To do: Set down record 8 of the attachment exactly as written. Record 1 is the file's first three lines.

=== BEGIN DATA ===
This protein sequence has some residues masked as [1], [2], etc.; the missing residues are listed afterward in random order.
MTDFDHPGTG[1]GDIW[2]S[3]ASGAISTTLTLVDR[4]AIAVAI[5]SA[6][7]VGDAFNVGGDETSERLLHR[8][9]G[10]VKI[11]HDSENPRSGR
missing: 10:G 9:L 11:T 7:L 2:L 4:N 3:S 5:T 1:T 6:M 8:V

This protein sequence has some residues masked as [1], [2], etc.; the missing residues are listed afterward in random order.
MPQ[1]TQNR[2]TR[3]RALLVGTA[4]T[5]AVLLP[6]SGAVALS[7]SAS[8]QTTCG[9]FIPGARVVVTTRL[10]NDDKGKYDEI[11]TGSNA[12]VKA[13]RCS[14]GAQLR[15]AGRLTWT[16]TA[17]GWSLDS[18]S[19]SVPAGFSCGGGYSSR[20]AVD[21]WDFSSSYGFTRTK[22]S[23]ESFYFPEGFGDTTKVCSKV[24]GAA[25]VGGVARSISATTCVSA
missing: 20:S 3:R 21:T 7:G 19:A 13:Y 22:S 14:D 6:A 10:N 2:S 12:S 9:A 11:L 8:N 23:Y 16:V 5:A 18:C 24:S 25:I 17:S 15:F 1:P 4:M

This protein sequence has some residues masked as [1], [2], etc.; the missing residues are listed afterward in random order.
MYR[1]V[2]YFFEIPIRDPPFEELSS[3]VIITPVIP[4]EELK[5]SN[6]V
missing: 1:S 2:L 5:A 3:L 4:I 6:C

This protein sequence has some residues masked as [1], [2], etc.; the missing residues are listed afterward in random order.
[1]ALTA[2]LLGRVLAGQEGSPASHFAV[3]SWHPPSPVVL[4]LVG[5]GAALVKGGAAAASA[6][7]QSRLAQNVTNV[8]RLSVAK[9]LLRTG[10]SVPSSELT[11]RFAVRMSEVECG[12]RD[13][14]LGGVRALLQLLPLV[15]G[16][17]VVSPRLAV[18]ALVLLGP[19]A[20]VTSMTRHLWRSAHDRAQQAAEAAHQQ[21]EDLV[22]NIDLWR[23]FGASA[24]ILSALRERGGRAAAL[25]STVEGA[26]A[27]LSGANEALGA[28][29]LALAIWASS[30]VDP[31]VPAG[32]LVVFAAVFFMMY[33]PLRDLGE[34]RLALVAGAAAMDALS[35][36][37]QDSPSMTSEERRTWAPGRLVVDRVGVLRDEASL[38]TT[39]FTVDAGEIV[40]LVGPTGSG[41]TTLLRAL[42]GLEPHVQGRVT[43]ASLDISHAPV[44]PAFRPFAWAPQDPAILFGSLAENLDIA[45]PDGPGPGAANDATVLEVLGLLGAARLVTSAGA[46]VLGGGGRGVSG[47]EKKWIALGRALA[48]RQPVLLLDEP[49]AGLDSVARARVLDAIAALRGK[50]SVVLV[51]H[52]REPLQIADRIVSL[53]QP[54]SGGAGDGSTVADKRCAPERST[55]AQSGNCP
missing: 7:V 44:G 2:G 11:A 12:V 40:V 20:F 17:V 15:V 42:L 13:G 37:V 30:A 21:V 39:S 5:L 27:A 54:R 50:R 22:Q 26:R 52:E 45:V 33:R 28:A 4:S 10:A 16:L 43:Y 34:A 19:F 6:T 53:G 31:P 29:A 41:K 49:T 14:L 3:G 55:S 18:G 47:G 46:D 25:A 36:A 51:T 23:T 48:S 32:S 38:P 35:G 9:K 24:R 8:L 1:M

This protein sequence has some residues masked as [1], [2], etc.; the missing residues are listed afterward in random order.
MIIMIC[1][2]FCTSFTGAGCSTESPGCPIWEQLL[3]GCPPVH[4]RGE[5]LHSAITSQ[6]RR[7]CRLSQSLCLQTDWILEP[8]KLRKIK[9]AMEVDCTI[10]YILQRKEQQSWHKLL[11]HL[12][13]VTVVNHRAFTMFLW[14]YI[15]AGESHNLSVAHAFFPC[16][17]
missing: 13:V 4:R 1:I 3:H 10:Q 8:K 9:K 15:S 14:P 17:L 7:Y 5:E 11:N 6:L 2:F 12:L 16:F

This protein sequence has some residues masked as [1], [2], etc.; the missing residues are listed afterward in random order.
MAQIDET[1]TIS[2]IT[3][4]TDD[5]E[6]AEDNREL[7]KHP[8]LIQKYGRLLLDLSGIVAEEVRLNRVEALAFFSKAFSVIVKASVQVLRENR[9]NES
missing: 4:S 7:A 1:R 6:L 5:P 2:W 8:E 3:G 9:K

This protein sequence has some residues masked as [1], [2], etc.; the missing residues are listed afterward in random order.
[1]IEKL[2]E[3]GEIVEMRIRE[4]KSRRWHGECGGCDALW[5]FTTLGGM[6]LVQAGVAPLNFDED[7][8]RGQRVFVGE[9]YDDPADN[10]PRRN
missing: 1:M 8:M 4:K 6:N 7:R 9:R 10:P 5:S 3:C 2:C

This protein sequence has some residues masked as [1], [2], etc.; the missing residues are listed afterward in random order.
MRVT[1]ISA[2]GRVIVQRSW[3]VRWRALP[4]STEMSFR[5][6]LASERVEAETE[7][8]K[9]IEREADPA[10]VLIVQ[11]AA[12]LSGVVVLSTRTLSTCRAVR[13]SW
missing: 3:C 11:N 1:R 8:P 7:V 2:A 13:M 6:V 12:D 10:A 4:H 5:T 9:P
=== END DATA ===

This protein sequence has some residues masked as [1], [2], etc.; the missing residues are listed afterward in random order.
MRVT[1]ISA[2]GRVIVQRSW[3]VRWRALP[4]STEMSFR[5][6]LASERVEAETE[7][8]K[9]IEREADPA[10]VLIVQ[11]AA[12]LSGVVVLSTRTLSTCRAVR[13]SW
missing: 3:C 11:N 1:R 8:P 7:V 2:A 13:M 6:V 12:D 10:A 4:H 5:T 9:P